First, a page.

If you haven’t read post 1 in this series, the tl;dr is that we’re sharing the details of our SOC 2 compliance journey so you’ll better understand what the process entails. We’re looking at this policy-by-policy, explaining what our policy says and how we’re complying with it.
Let’s start with the information security policy. This is the policy that our customers are most interested in when we’re talking about Arpio and how we are being good stewards of their data.
Our draft policy came from Laika, but it had to be right-sized for a small SaaS business. Coming in, we felt that we were in pretty good shape and have been directionally aligned with where we should be. As an organization, we’re lucky to have technical leadership that has dealt with compliance before.
The security policy mandates a set of security practices across our organization, both within the production environment, where our SaaS product runs, and our IT environment, consisting of our laptops and other devices. It’s mostly about following current best practices.
The information security policy covers things like:
- Use of firewalls
- Use of antivirus software
- Encryption at rest and encryption in transit for when customer data is being stored or moved
- Minimizing access to sensitive data so that people who don’t need it don’t have access to that data
- Patching systems and security update
- Using multi factor authentication where possible
- Process for onboarding and even more importantly, offboarding employees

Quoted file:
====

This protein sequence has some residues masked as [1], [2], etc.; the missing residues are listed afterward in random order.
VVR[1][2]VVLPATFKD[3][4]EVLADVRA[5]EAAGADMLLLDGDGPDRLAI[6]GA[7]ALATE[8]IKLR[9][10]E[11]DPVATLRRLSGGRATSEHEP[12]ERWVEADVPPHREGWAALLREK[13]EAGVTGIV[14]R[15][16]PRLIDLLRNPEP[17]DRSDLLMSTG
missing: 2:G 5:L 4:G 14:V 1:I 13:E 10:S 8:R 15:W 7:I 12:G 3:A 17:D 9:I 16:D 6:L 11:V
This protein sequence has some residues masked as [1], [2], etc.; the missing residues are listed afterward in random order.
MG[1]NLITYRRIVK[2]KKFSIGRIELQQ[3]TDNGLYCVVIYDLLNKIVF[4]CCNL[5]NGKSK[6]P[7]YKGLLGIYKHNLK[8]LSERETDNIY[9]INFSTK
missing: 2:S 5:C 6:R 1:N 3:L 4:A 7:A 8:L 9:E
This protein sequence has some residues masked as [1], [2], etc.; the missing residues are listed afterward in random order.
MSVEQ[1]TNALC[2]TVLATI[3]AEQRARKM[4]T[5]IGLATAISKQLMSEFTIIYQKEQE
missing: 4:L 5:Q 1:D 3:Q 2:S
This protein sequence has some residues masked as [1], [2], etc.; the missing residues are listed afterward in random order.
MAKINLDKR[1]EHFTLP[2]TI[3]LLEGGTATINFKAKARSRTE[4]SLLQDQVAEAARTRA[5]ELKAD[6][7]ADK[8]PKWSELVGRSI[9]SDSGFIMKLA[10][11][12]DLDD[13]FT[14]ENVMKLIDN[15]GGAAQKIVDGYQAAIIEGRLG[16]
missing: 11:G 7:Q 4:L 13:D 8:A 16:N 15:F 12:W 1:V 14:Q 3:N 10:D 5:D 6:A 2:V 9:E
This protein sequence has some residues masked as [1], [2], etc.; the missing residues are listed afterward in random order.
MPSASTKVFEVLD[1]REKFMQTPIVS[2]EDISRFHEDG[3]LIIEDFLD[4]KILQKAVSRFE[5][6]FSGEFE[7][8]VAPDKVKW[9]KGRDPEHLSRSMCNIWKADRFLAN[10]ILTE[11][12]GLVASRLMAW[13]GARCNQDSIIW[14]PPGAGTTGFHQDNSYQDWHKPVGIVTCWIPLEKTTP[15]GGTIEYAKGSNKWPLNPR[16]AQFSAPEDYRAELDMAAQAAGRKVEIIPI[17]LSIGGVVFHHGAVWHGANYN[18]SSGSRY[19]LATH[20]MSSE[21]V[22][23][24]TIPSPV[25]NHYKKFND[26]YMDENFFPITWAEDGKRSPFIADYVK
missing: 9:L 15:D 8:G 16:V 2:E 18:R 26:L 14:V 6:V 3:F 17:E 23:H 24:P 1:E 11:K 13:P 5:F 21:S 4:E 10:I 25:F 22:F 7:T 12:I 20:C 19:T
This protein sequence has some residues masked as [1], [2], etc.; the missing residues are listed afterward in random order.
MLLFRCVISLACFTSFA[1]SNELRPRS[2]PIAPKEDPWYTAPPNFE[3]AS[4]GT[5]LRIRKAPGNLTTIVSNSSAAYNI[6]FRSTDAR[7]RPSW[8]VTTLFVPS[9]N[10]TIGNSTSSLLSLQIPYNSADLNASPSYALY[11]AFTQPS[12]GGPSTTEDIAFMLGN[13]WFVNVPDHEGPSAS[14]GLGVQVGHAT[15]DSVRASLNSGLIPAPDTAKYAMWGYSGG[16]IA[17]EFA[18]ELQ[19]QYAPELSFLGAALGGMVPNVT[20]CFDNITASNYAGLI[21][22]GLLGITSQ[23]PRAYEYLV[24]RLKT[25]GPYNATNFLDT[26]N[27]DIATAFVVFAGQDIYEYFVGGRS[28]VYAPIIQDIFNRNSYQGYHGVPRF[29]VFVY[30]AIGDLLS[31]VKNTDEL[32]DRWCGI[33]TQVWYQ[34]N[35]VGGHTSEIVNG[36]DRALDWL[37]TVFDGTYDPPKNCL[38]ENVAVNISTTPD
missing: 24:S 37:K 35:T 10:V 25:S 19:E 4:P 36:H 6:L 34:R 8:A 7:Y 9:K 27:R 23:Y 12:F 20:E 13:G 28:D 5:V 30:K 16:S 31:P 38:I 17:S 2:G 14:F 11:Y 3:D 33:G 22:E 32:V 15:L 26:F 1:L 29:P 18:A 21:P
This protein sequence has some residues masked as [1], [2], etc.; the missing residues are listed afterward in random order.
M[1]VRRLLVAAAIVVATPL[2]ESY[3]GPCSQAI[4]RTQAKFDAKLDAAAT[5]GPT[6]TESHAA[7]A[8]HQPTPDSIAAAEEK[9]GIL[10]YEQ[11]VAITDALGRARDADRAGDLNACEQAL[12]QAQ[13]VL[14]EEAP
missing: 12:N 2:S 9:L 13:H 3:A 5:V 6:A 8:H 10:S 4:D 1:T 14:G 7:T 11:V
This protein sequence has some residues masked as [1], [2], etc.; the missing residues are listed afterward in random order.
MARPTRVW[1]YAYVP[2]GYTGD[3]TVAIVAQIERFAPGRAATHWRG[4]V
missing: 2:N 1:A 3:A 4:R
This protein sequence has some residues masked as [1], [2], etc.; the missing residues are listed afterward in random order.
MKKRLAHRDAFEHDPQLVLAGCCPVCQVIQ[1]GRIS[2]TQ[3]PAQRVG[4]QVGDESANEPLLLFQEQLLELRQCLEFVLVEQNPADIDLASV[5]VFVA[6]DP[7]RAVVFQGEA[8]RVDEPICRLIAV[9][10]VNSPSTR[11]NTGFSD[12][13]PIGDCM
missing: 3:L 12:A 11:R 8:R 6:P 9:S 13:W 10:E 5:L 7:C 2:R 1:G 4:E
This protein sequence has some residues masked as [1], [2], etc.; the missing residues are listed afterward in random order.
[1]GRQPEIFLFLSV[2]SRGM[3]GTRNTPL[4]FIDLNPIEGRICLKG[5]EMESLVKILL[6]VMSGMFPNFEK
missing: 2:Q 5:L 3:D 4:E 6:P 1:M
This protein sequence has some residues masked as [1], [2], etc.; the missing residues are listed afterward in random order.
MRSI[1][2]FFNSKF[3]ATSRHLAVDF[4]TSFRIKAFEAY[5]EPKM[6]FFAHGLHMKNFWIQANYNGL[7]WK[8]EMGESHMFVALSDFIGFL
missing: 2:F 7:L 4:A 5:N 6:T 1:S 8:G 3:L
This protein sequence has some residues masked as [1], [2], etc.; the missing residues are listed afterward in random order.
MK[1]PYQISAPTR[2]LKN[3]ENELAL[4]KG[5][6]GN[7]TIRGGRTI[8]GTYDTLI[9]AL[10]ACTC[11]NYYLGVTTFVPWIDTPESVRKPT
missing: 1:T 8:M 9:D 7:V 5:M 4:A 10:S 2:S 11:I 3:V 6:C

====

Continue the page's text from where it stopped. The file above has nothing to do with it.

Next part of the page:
- Physical security
- Monitoring and logging of security access related events
We already had most of these practices in place, and for that reason this wasn’t a huge amount of work for us to implement. Companies that haven’t thought through this from the beginning might find that there’s a heavier lift here.
We’ve had encryption at rest and in transit from the very beginning. From a patching perspective, our production environment runs serverless so AWS handles most of it for us. We only have two people in our entire organization that have access to the production environment, so that’s already as locked down as it could be. We’ve used multi factor authentication everywhere from day 1. From a physical security perspective, our stuff runs in AWS so they handle physical security of the data center. Beyond that, we are a fully remote team and don’t have an office building that we have to deal with for physical security and access to.
We did need to adopt an enterprise endpoint protection solution in order to be compliant with the policy. This is similar to antivirus software, but it goes beyond monitoring for malware on your systems and makes sure that all our machines are appropriately configured. We opted for Bitdefender because we needed support for Linux, Mac, and Windows.
Lastly we needed to formalize our employee onboarding and offboarding practices and checklists, which was super easy to do.
So to summarize: for this part of SOC 2 we took the information security policy template and tweaked it as necessary to be what we wanted and then implemented Bitdefender as an endpoint protection solution and formalized best practices for onboarding and offboarding employees.